Friday, November 27, 2020

Tories face legal action over ‘failing’ patients with learning disabilities and autism

Health Secretary given just 14 days to respond to a threat of legal action by the equalities watchdog.

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The UK Government is facing potential legal action over what the Equality and Human Rights Commission (EHRC) desribes as a “repeated failure to move people with learning disabilities and autism into appropriate accommodation”.

The Secretary of State For Health and Social Care, Matt Hancock MP, has been given days to respond to concerns about more than 2,000 people with learning disabilities and autism who are being detained in secure hospitals, often far away from home and for many years.

The EHRC has sent a pre-action letter to the Department for Health and Social Care (DHSC), warning that the Government is in breach of the European Convention of Human Rights (ECHR) and threaning legal action unless immediate action is taken.

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Concerns have been hightened following the BBC’s exposure of the brutality and imhumane treatment experienced by patients’ at Whorlton Hall, where patients suffered both physical and psychological abuse.

Targets set in the Transforming Careprogram and Building the Right Support program have not been met, the EHRC says. These targets include moving patients from inappropriate inpatient care to a community-based settings, and reducing the reliance on inpatient care for people with learning disabilities and autism.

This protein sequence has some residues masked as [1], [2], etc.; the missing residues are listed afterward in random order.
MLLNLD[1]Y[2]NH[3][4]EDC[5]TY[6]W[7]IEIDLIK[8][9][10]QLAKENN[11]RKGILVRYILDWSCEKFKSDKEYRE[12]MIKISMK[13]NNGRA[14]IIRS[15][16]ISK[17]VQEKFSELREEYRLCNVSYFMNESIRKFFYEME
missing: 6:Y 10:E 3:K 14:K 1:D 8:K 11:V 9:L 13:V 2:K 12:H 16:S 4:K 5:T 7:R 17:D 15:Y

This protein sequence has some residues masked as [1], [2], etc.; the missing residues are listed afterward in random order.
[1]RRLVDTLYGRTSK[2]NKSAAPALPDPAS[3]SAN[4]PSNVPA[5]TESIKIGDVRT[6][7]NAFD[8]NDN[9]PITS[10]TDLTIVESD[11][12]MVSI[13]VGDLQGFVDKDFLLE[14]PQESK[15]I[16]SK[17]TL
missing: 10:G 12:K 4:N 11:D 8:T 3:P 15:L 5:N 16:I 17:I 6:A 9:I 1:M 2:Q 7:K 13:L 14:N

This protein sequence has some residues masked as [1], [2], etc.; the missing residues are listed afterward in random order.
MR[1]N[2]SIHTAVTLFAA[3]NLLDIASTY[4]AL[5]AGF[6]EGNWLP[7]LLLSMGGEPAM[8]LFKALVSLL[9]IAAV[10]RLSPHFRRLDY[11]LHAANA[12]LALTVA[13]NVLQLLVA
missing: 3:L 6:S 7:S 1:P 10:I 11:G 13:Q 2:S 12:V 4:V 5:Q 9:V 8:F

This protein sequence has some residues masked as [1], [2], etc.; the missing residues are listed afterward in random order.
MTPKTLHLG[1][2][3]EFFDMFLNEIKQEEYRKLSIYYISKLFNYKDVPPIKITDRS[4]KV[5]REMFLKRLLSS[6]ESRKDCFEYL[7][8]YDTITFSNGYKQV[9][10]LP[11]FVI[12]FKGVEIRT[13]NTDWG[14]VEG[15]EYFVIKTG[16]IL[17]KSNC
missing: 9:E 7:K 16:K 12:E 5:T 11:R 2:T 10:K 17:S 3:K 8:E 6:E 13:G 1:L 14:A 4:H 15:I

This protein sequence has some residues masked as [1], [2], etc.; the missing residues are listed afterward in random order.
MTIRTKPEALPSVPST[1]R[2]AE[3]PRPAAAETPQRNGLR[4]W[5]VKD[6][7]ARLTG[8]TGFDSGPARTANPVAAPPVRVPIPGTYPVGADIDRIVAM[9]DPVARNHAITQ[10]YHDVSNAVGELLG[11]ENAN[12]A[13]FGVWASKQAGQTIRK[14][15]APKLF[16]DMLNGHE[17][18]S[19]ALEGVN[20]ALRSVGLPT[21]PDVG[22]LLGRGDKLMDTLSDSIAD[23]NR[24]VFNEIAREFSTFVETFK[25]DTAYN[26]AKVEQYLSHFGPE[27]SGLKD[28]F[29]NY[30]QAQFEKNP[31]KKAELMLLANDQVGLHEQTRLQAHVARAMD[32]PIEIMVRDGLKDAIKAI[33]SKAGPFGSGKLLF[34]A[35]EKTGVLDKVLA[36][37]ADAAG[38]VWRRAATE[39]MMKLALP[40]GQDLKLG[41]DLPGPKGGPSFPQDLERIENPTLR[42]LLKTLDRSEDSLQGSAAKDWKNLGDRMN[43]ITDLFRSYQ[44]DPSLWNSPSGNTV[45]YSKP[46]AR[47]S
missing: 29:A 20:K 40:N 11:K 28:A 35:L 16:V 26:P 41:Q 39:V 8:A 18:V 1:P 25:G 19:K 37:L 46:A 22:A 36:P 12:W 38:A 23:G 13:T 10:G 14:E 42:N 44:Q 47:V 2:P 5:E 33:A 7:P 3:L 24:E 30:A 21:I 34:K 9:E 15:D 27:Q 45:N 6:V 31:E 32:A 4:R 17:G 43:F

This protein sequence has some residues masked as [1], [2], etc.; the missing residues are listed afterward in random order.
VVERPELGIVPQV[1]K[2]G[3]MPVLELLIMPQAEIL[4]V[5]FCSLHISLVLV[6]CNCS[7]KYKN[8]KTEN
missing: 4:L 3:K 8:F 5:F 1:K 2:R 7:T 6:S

Rebecca Hilsenrath, Chief Executive of the Equality and Human Rights Commission, said: “We cannot afford to miss more deadlines. We cannot afford any more Winterbourne Views or Whorlton Halls.

“We cannot afford to risk further abuse being inflicted on even a single more person at the distressing and horrific levels we have seen. We need the DHSC to act now.

“These are people who deserve our support and compassion, not abuse and brutality. 

“Inhumane and degrading treatment in place of adequate healthcare cannot be the hallmark of our society. One scandal should have been one too many.”

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The DHSC has been given just 14 days to respond to the letter from EHRC, who have also offered to suspend legal action for three months if the department agrees to produce a timetabled action plan detailing how it will address the concerns raised in the letter.

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